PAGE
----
Good news! When we do our part–and let God do his part–what a burden that removes from our shoulders!

Thanks for your insight! (And, awesome photography.)

Petar Neychev

Hi Bill,

Thanks for stopping by. Yes, it really is amazing how much our way of living could change if we only let God do His part and we would strive to complete only what’s designated for us to complete. It’s a fine line, but it’s the perfect way (in my opinion) to let the seed grow in its own time and manner. We so often forget that we’re mere seed planters, not growers.

Very nice portraits on your site, as well ;)

I’m glad you found useful insight among my thoughts.

Bill

Hey Petar,

Are you in Bulgaria? If no, where? I’m in Ohio in the United States…but have a buddy that is leaving for Bulgaria with the Peace Corps in two weeks.

Bill

Petar Neychev

Hi Bill, I’m temporarily living in the Netherlands – for another half a year or so; after that I’ll be in Sofia, Bulgaria. I’m sure your friend will enjoy his trip – Bulgaria is a beautiful country (and not just cause I’m a Bulgarian :D).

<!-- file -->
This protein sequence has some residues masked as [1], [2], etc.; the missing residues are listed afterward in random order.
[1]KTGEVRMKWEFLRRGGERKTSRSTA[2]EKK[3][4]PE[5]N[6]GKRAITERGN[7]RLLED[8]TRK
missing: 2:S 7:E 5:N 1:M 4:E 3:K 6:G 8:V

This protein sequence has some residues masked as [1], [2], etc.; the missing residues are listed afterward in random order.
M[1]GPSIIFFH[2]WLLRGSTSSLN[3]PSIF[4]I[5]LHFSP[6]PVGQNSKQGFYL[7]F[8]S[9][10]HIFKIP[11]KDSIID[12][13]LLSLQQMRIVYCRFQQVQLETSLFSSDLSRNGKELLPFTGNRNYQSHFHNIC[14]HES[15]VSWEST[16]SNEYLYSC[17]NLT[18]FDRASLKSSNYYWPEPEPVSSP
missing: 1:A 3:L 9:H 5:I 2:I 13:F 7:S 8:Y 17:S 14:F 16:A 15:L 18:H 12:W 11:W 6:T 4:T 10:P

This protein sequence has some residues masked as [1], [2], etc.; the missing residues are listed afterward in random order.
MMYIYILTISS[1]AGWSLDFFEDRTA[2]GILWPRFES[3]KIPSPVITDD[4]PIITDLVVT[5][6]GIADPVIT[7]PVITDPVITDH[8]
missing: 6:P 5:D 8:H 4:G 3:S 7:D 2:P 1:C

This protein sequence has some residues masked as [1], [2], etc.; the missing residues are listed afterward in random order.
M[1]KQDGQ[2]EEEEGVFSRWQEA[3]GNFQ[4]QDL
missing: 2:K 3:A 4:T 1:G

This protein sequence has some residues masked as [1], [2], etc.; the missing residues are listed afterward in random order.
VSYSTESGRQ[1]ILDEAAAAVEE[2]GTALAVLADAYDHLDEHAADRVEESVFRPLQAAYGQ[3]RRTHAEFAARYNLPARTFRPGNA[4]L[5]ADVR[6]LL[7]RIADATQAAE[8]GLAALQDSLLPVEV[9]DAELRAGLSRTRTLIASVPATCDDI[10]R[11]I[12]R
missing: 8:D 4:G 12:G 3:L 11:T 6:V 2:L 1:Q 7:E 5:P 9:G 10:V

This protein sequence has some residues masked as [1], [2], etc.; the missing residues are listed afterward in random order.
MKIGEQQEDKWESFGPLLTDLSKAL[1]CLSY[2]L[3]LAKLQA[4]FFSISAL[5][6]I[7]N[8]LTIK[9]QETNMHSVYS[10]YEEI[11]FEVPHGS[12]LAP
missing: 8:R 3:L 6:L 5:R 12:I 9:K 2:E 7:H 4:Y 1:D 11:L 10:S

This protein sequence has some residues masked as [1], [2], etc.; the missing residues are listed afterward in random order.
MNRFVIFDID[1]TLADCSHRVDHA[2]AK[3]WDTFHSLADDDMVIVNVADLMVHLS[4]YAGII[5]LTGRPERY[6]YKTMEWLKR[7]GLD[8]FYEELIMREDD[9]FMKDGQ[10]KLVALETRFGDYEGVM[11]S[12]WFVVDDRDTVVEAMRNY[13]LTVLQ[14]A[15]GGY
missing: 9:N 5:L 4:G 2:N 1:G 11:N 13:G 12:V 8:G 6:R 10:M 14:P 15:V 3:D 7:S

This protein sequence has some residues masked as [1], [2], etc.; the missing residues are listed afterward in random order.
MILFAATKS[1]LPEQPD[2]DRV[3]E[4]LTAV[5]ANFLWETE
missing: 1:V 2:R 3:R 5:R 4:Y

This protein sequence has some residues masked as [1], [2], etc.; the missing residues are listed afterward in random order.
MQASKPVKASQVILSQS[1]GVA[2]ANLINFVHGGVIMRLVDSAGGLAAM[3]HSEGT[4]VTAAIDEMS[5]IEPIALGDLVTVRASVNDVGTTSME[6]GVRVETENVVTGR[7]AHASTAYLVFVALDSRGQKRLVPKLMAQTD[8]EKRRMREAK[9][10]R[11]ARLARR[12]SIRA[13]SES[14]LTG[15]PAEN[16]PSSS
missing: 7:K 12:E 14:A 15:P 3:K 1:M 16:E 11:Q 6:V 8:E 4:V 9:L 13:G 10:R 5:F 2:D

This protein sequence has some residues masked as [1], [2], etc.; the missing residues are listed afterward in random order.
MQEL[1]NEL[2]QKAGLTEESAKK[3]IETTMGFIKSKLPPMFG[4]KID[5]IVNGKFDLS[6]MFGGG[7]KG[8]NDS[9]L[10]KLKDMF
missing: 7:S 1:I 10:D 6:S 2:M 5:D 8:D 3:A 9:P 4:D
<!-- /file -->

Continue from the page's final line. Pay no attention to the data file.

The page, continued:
Jessica

Thanks for this! I was struggling with this…God wouldn’t tell me something that doesn’t align with His own word! lol Thanks so much for elaborating on this! Cuz that scripture has saved me from pushing a person in my family away…yeesh. Lesson learned…

Andy

Hey, thanks for your post. I hope you don’t mind, but I quoted (with reference and link) to a couple things you said to support some possibilities in my own post about the dusting off of the feet. Feel free to check it out if you like, this is not spam, just a thank you for your input, for it helped me wrestle with the passage some.

Petar Neychev

Andy, thank you for the reference! I read your reflection on the topic and I agree with your conclusions. Your thoughts on rejecting God vs. rejecting us are very very useful. I know that not many (esp. new) believers see it like that, so I hope that your message will reach more people. If we’re able to keep this balance then I think it will be easier for Christians to not become blind activists who act out of the rejection of others, but proclaim the Gospel as it ought to be done.

Shake the Dust Off Your Feet | The Salty TrailThe Salty Trail